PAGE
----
Bodies are weird, y’all. I didn’t lose a single pound after my last 260km. So, I’m not saying to walk the Camino to lose weight, because I do not approve of that message. But if there’s pretty much one thing I can guarantee: you will have monster calves and beastly ankles by the time you’re done. You can do anything when you get home. Run. Walk really far. Tap dance. Other strong-leg things. Okay, this point wasn’t my strongest. But calves!
7. There’s No Traffic or “Train Traffic Ahead of Us”
8. You Don’t Have to Have Bullshit Conversations
I do most of my work in a co-working space around the corner from my apartment. I am surrounded by corporate-jargon-filled phone conferences where people talk about circling back and tabling ideas. You know, robot conversations. I could tell you far more about my Camino family’s spiritual, philosophical and political beliefs than anything about their day jobs. The only “circling back” you do is to make sure you didn’t miss that last arrow!
9. You Don’t Have to Balance Your Budget
Well, you technically do, but it’s pretty easy when all your cash for the week is in your wallet. When every hiking day costs under 30 euros, you spend far less time wondering if you broke your bank account after going out for cocktails. Because you didn’t go out for cocktails. You bought a 1-euro bottle of homemade wine from a man in a corner store and split it with 10 people who also bought 1-euro bottles of homemade wine. So you spent a euro, you have 29 left.
10. You Can Make Friends With Bugs
When you’re moving at a snail’s pace for 35 days, you can make friends with snails. Because you have the time, and you see them a lot. And sometimes they’re in the middle of the trail and you don’t want them to get stepped on, so you pick them up and place them safely on a leaf. And then you feel accomplished for the day (see number 4).
11. You Can Hang Out With Amazing Little Old Ladies
Connecting people who living in the Camino villages is one of my favorite things about being there. Sure, 10% of the people who I walk past have ranted after me about how I’m ruining the Camino by not going to church every day, but the other 90% have shown me kindnesses beyond description. Some will simply softly grab your arm and tell you to have a safe journey while others will set up snack tables in front of their homes with a “gratis” or “donativo” sign. I’ve also been invited by nuns to join my fair share of convents, which I take as a compliment.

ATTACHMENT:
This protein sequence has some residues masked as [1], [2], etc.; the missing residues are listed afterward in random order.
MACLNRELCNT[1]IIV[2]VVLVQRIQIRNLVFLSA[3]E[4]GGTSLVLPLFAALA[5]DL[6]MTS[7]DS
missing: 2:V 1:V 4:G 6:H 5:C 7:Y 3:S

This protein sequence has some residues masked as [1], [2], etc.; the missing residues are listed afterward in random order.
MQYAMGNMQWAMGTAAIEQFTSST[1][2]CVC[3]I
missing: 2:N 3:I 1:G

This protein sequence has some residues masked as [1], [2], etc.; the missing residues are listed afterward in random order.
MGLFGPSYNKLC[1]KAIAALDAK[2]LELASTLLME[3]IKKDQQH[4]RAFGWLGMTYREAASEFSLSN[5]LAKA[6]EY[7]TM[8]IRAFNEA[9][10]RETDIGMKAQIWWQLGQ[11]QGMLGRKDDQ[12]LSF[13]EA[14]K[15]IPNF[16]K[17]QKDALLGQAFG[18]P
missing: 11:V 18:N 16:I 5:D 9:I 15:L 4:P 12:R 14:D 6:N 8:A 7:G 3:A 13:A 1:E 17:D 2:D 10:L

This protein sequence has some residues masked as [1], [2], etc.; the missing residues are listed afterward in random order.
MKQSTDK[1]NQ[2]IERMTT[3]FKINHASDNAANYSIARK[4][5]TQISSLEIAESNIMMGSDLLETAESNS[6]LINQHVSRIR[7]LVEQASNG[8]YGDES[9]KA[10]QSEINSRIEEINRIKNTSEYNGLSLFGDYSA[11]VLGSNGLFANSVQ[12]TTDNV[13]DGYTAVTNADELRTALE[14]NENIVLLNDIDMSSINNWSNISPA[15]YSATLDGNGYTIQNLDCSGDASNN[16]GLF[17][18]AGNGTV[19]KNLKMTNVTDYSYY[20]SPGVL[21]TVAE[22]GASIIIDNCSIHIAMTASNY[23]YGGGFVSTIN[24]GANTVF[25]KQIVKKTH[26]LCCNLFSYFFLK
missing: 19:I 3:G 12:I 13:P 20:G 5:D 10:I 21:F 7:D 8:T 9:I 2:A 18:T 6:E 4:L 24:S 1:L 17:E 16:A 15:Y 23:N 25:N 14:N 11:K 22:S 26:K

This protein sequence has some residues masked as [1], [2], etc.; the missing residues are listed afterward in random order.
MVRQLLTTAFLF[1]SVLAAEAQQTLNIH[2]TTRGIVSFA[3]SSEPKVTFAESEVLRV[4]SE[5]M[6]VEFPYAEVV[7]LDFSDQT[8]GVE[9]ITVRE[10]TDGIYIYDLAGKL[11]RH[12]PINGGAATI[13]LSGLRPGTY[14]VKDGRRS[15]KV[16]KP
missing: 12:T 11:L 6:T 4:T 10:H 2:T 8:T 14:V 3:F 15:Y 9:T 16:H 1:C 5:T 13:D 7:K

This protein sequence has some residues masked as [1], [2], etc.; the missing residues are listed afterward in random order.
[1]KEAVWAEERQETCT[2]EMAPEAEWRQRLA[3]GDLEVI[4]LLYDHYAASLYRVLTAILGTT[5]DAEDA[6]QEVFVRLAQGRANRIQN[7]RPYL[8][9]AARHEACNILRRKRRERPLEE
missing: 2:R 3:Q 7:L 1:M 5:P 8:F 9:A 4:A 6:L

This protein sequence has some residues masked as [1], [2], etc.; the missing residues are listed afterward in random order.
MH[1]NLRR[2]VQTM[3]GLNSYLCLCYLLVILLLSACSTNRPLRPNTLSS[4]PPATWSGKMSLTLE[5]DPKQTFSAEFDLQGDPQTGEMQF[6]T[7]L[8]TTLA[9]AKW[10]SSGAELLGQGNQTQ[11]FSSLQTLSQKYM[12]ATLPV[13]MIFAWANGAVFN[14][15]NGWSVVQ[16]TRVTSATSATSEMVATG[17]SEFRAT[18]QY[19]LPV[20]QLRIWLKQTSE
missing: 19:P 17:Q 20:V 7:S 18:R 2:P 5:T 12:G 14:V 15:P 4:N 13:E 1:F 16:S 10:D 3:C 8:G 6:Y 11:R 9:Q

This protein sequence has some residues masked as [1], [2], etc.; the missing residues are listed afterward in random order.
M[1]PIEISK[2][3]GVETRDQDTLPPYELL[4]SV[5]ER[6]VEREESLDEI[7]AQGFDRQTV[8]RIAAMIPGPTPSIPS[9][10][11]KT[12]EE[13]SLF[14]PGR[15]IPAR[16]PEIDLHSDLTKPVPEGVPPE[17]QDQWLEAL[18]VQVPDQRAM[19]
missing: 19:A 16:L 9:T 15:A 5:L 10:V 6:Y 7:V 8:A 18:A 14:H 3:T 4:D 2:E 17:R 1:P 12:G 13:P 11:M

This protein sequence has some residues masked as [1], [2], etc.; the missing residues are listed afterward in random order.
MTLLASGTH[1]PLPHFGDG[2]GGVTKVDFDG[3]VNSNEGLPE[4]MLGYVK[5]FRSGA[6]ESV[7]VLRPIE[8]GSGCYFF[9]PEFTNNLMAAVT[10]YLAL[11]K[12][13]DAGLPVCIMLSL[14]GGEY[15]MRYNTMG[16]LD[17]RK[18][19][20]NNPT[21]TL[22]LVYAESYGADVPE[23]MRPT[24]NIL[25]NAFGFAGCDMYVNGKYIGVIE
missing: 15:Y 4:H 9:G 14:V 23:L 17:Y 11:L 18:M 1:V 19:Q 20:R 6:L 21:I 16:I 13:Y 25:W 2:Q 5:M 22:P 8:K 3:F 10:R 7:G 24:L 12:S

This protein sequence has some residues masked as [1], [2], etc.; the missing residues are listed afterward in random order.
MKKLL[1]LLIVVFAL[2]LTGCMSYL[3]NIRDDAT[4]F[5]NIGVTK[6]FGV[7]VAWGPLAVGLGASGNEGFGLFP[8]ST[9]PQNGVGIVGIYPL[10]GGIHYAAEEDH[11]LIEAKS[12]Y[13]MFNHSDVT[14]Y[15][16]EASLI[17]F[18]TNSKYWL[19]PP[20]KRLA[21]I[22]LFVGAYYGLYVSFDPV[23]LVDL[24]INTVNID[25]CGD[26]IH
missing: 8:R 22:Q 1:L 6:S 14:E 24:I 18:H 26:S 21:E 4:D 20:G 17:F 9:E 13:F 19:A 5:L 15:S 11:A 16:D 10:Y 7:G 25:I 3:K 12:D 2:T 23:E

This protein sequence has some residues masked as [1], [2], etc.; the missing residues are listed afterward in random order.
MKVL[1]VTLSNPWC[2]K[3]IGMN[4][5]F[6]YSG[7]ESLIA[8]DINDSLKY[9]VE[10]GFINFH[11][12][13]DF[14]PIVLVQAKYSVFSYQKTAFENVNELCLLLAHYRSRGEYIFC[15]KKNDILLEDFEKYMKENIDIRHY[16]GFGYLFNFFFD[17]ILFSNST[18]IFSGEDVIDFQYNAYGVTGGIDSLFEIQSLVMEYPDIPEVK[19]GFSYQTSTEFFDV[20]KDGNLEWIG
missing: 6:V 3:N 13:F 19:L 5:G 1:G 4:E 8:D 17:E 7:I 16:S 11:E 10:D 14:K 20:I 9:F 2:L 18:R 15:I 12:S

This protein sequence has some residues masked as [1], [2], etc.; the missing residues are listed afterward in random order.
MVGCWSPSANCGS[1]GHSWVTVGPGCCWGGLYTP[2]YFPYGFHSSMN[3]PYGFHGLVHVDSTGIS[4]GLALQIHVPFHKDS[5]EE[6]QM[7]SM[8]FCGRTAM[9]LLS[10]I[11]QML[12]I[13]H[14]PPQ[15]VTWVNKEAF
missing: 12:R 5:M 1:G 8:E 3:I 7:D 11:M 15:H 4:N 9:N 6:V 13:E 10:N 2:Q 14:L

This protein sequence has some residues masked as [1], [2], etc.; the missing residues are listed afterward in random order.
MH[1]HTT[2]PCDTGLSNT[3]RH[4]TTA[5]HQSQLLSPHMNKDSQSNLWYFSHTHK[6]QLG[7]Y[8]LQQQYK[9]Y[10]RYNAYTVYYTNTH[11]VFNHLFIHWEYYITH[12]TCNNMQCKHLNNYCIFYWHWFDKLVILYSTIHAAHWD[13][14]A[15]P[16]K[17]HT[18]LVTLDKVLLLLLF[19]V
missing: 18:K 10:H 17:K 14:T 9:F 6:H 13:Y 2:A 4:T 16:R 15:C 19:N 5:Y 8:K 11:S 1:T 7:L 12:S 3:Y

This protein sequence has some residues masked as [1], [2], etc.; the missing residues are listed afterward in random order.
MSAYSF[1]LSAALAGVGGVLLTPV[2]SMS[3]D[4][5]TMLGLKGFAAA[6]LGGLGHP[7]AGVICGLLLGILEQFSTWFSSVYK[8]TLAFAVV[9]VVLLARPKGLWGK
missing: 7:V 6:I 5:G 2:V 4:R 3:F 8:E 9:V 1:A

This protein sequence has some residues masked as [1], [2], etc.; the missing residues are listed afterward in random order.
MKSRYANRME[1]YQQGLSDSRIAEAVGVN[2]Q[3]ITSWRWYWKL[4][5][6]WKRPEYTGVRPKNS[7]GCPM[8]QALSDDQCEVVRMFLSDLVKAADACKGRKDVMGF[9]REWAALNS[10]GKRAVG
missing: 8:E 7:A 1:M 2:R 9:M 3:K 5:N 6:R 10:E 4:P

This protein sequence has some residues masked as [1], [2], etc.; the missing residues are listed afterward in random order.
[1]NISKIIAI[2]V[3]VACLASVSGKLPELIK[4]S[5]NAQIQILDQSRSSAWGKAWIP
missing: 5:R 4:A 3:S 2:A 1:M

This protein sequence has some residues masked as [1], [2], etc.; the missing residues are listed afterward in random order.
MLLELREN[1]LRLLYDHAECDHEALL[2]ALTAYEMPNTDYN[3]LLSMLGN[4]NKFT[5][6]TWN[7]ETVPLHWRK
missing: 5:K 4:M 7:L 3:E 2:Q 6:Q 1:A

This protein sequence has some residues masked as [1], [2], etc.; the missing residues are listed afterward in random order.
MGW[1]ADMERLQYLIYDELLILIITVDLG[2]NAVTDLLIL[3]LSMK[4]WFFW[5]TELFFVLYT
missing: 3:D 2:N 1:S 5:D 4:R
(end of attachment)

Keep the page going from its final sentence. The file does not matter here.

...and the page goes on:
12. You’ll Drink the Best Beer of Your Life
When I drink my favorite Spain beers back home, I recognize that they’re all pretty much the Budweisers of Spanish beers. Drink one of them after 15 miles in the direct sun, when your neck is covered in a strange heat rash, and the elastic in your socks literally melted to the back of your feet, and man, does that beer taste good.
13. You Have Something to Talk/Blog About
It’s raining in NYC today. It’s gray for the umpteenth day in a row. My coffee shop is packed with loud business types my brain is mush from writing about car insurance for five hours this morning. This list brings me back to a world without the confusion and loneliness of finding your way without trail markers. It’s my beacon when I don’t know how I ended up with a directionless writing career and a back-burner acting career. It’s something bigger than all that.
My favorite writers talk about getting out into the world and living a life so you have something to write about. Finding that thing can feel impossible when you’re an artist without a constant artistic home. To all my other lost artistic souls, I feel you.
We leave in 81 days. If I haven’t convinced you to go yet, I’ll keep trying. As always, thanks for reading.